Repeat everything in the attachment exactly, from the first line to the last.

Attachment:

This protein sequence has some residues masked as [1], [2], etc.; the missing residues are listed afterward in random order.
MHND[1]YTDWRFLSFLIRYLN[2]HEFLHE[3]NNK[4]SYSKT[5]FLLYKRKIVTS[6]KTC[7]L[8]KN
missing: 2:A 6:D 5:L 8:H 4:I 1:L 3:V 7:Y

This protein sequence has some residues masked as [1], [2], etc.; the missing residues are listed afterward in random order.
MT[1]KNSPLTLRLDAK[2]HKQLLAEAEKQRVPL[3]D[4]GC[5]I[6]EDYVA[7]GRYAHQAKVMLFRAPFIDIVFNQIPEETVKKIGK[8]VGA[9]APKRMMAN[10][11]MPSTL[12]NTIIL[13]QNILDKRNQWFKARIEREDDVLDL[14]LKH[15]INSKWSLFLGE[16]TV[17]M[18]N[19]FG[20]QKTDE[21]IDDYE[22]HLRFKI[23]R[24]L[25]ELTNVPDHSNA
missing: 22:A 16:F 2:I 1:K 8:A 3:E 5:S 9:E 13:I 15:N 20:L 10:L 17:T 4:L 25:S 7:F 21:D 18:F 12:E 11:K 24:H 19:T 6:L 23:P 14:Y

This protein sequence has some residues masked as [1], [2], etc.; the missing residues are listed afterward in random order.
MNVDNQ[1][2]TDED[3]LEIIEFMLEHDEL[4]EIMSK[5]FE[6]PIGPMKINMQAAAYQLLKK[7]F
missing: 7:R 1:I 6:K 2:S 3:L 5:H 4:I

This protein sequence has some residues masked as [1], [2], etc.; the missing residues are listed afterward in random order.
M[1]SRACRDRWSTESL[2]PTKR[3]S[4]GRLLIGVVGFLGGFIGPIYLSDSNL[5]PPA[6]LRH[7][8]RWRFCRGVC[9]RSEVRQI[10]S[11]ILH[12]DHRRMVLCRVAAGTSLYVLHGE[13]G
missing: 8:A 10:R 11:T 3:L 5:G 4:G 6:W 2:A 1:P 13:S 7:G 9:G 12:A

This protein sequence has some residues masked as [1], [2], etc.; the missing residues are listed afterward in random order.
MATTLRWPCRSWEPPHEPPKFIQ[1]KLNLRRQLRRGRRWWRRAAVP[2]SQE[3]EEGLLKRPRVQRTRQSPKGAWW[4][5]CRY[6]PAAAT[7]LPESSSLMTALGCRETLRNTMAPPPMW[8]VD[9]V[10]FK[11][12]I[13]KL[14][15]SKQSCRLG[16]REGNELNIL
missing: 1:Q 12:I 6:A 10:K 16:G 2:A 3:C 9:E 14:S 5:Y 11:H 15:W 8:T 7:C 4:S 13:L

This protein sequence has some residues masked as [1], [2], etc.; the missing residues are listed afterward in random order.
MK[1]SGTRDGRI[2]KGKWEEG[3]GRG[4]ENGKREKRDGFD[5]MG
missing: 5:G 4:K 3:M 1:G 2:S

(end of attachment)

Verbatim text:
This protein sequence has some residues masked as [1], [2], etc.; the missing residues are listed afterward in random order.
MHND[1]YTDWRFLSFLIRYLN[2]HEFLHE[3]NNK[4]SYSKT[5]FLLYKRKIVTS[6]KTC[7]L[8]KN
missing: 2:A 6:D 5:L 8:H 4:I 1:L 3:V 7:Y

This protein sequence has some residues masked as [1], [2], etc.; the missing residues are listed afterward in random order.
MT[1]KNSPLTLRLDAK[2]HKQLLAEAEKQRVPL[3]D[4]GC[5]I[6]EDYVA[7]GRYAHQAKVMLFRAPFIDIVFNQIPEETVKKIGK[8]VGA[9]APKRMMAN[10][11]MPSTL[12]NTIIL[13]QNILDKRNQWFKARIEREDDVLDL[14]LKH[15]INSKWSLFLGE[16]TV[17]M[18]N[19]FG[20]QKTDE[21]IDDYE[22]HLRFKI[23]R[24]L[25]ELTNVPDHSNA
missing: 22:A 16:F 2:I 1:K 8:A 3:E 5:S 9:E 13:I 15:N 20:L 10:L 17:T 4:L 25:S 7:F 21:D 18:F 12:E 11:K 24:H 19:T 6:L 23:P 14:Y

This protein sequence has some residues masked as [1], [2], etc.; the missing residues are listed afterward in random order.
MNVDNQ[1][2]TDED[3]LEIIEFMLEHDEL[4]EIMSK[5]FE[6]PIGPMKINMQAAAYQLLKK[7]F
missing: 7:R 1:I 6:K 2:S 3:L 5:H 4:I

This protein sequence has some residues masked as [1], [2], etc.; the missing residues are listed afterward in random order.
M[1]SRACRDRWSTESL[2]PTKR[3]S[4]GRLLIGVVGFLGGFIGPIYLSDSNL[5]PPA[6]LRH[7][8]RWRFCRGVC[9]RSEVRQI[10]S[11]ILH[12]DHRRMVLCRVAAGTSLYVLHGE[13]G
missing: 8:A 10:R 11:T 3:L 5:G 4:G 6:W 2:A 1:P 13:S 7:G 9:G 12:A

This protein sequence has some residues masked as [1], [2], etc.; the missing residues are listed afterward in random order.
MATTLRWPCRSWEPPHEPPKFIQ[1]KLNLRRQLRRGRRWWRRAAVP[2]SQE[3]EEGLLKRPRVQRTRQSPKGAWW[4][5]CRY[6]PAAAT[7]LPESSSLMTALGCRETLRNTMAPPPMW[8]VD[9]V[10]FK[11][12]I[13]KL[14][15]SKQSCRLG[16]REGNELNIL
missing: 1:Q 12:I 6:A 10:K 16:G 2:A 3:C 9:E 14:S 5:Y 11:H 15:W 8:T 7:C 4:S 13:L

This protein sequence has some residues masked as [1], [2], etc.; the missing residues are listed afterward in random order.
MK[1]SGTRDGRI[2]KGKWEEG[3]GRG[4]ENGKREKRDGFD[5]MG
missing: 5:G 4:K 3:M 1:G 2:S